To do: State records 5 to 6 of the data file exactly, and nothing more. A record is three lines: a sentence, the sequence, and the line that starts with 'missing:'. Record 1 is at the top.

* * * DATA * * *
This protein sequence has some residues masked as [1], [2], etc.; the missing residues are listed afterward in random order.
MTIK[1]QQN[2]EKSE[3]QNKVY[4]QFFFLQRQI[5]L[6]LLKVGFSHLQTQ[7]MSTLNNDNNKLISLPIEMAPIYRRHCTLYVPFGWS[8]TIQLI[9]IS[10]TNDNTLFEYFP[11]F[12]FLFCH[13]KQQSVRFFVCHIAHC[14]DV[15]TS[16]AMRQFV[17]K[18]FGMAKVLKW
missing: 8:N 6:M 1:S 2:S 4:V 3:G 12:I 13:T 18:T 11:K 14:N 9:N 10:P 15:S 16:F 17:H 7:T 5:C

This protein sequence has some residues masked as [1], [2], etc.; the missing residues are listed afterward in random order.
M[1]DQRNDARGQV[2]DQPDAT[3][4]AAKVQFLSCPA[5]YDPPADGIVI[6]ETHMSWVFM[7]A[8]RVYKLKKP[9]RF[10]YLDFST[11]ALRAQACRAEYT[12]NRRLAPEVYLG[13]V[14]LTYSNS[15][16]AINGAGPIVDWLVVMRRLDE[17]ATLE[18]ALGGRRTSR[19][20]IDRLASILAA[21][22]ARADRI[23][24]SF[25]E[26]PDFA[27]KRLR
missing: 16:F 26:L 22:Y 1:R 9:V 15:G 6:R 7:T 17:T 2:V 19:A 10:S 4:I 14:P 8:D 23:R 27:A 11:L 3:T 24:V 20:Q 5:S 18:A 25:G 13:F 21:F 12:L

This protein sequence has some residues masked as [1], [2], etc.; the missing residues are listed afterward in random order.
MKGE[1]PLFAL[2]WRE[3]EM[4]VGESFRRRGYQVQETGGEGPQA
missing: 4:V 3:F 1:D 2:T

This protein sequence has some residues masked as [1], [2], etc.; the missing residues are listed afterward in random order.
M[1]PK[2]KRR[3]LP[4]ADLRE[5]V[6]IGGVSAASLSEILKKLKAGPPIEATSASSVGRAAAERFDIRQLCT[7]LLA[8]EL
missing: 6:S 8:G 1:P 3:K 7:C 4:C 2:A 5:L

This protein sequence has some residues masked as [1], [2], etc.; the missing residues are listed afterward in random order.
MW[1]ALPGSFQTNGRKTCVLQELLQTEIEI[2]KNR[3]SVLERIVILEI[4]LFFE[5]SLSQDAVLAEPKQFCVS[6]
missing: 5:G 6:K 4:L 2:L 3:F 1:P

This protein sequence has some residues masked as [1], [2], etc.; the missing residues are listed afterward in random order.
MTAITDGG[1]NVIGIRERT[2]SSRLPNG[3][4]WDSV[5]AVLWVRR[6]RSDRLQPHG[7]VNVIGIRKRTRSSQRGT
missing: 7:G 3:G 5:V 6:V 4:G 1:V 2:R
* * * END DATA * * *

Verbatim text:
This protein sequence has some residues masked as [1], [2], etc.; the missing residues are listed afterward in random order.
MW[1]ALPGSFQTNGRKTCVLQELLQTEIEI[2]KNR[3]SVLERIVILEI[4]LFFE[5]SLSQDAVLAEPKQFCVS[6]
missing: 5:G 6:K 4:L 2:L 3:F 1:P

This protein sequence has some residues masked as [1], [2], etc.; the missing residues are listed afterward in random order.
MTAITDGG[1]NVIGIRERT[2]SSRLPNG[3][4]WDSV[5]AVLWVRR[6]RSDRLQPHG[7]VNVIGIRKRTRSSQRGT
missing: 7:G 3:G 5:V 6:V 4:G 1:V 2:R